Commercial general liability (CGL) policies generally provide coverage when a policyholder accidentally causes bodily injury or property damage to a third party. A CGL policy might thus cover the costs associated with any client or customer property that is damaged or destroyed, for example, a result of the wildfire accidentally started by the policyholder. CGL policies can also cover the treatment costs for certain bodily injuries sustained by third parties because of a wildfire that started at the policyholder’s business.

Tips to Maximize Your Insurance

  • Ensure You Have Proper Limits: If the area in which the policyholder lives or has a business is at risk for wildfires, policyholders must take appropriate measures to insure their homes and businesses against wildfire risks. Policyholders should review their homeowner and commercial insurance policies to make sure, for instance, that all structures (including new ones) are covered, the amount of coverage provided has kept pace with the increasing costs to rebuild property in the area and the available policy limits can cover the value of the inventory currently at hand.
  • Contact an Insurance Professional: Because specific policy terms and applicable law govern the existence and extent of insurance coverage, policyholders should consider consulting insurance professionals, including counsel, to help analyze the applicable policies, the parties’ obligations and a path toward effective resolution of a future or ongoing claim that maximizes the insurance recovery.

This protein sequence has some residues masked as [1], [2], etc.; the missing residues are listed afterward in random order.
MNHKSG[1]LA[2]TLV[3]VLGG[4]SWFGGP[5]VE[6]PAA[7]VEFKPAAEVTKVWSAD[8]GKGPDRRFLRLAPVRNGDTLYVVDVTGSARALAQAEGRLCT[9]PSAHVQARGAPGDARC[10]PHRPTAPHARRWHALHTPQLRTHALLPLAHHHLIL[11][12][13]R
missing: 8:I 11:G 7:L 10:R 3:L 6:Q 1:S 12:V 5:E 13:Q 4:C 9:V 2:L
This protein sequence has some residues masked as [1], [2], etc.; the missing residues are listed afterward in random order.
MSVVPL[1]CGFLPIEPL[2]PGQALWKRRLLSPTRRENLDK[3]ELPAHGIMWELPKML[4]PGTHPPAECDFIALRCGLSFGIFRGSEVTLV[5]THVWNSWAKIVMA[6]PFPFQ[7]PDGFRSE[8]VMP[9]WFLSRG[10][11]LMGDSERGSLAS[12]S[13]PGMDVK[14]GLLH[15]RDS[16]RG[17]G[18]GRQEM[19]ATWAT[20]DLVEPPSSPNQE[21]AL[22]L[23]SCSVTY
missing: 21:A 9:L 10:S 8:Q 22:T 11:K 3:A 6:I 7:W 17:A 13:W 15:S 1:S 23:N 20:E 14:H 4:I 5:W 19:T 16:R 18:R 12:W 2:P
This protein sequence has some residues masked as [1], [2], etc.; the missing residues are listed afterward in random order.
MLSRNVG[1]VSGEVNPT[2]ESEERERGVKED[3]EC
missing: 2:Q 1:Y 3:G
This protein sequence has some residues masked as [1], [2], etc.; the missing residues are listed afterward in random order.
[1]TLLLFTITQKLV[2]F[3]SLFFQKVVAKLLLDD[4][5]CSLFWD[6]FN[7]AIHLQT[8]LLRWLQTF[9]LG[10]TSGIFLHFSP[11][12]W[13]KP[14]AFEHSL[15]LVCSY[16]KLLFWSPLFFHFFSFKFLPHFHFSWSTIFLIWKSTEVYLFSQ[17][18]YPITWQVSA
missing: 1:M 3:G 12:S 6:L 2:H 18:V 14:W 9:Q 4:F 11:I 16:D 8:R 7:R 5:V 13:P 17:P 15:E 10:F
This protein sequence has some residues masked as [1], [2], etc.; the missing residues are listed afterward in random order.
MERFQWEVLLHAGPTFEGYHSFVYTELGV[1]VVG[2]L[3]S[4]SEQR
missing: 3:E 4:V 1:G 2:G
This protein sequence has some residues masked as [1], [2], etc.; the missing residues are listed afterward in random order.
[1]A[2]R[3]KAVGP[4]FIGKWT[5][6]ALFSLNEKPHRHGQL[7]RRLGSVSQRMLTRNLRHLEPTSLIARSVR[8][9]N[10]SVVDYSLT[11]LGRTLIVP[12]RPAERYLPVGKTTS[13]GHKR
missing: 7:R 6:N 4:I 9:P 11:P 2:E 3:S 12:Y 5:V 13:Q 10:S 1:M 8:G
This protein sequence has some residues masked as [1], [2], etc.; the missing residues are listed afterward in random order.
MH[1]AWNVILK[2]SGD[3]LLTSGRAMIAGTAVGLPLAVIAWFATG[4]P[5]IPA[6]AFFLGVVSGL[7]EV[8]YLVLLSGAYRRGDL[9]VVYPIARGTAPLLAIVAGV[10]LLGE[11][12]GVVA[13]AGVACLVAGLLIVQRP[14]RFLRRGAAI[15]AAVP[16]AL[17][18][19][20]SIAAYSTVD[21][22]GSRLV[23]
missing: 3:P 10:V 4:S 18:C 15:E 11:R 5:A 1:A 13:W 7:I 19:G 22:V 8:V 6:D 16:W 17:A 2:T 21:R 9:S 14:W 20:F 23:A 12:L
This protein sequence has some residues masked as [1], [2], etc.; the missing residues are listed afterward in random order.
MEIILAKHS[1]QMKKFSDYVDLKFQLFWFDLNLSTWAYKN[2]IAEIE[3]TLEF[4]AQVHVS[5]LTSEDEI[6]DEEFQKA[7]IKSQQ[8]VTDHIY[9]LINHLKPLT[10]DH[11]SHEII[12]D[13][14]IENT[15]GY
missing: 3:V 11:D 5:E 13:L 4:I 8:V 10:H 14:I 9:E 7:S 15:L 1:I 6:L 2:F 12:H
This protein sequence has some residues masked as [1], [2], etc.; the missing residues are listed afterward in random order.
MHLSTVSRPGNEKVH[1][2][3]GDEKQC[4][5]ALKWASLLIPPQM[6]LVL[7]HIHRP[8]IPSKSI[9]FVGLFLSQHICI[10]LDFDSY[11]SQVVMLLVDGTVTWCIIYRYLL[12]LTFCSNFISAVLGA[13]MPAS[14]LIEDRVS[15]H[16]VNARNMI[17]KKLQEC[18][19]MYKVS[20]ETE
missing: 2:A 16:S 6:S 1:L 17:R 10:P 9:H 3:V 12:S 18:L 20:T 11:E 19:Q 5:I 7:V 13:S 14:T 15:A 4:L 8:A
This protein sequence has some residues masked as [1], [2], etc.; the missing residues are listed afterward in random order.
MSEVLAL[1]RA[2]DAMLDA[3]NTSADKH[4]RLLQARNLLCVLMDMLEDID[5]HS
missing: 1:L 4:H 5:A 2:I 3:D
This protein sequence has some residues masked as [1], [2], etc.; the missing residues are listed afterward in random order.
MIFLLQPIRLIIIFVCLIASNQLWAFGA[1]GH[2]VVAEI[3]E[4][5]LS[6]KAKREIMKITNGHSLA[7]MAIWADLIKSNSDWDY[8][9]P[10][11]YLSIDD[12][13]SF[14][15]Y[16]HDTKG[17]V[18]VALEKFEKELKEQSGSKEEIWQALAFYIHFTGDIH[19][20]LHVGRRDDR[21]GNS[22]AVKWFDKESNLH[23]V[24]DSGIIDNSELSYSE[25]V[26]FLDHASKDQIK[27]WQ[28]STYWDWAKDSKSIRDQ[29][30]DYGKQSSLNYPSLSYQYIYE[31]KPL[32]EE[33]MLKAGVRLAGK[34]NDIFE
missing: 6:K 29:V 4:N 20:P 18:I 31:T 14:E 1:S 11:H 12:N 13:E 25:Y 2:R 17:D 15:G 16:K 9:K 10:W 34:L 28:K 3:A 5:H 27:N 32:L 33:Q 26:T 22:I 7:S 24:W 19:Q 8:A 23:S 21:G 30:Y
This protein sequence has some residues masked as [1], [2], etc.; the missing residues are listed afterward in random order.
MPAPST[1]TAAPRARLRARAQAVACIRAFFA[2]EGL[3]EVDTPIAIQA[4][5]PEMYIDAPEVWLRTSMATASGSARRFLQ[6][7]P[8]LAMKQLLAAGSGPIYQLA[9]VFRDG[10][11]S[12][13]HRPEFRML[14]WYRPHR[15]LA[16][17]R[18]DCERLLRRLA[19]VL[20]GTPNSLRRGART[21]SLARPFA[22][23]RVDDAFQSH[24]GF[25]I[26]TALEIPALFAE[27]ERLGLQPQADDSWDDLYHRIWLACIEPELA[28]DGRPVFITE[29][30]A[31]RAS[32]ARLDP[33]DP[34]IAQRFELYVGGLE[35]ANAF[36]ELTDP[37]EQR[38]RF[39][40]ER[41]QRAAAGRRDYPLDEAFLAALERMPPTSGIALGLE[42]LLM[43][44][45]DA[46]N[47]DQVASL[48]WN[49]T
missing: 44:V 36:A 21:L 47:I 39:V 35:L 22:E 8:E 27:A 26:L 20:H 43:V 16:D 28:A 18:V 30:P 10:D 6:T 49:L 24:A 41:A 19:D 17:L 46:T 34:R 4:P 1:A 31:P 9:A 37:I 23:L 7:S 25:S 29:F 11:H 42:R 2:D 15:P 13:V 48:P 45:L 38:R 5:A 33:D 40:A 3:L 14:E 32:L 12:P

Further, policyholders will likely need to provide their insurers with a completed “proof of loss” form as part of a wildfire insurance claim. Such forms generally ask for a list of the damaged property and the cost to replace or repair such property, among other details. Attorneys and claims adjusters can help coordinate these efforts to ensure all items are properly catalogued and valued.

  • Document the Damage and Loss: Policyholders should keep records on the losses suffered, including documenting all physical damage, the amounts paid to prevent further damage or to remedy existing damage and the amounts lost because of the disruption of business activities, including lost income. Policyholders should also make certain they keep all claim-related communications, which can be helpful if litigation is necessary to procure an insurance recovery.
  • Mitigate the Losses: Policyholders should consider taking all reasonable efforts to mitigate the property and business losses following a wildfire as such efforts can be a condition to coverage. Policyholders should also keep track of and document all those mitigation efforts.
  • Be on Time: Insurance policies generally place a time limit on filing claims. Indeed, insurers commonly cite late submission of a claim as the basis for denying a claim. Policyholders should thus submit insurance claims within the time periods identified by their policies.


Last year, 3,577 homes were destroyed by wildfires, according to data from the National Interagency Fire Center. In light of these risks, which can result in multi-million dollar losses and serious bodily injuries, homeowners and businesses should carefully review their existing insurance policies to determine which coverages exist, and whether additional or modified terms are warranted if a wildfire occurs. Each line of coverage should be carefully analyzed and, if needed, modified before a wildfire claim arises.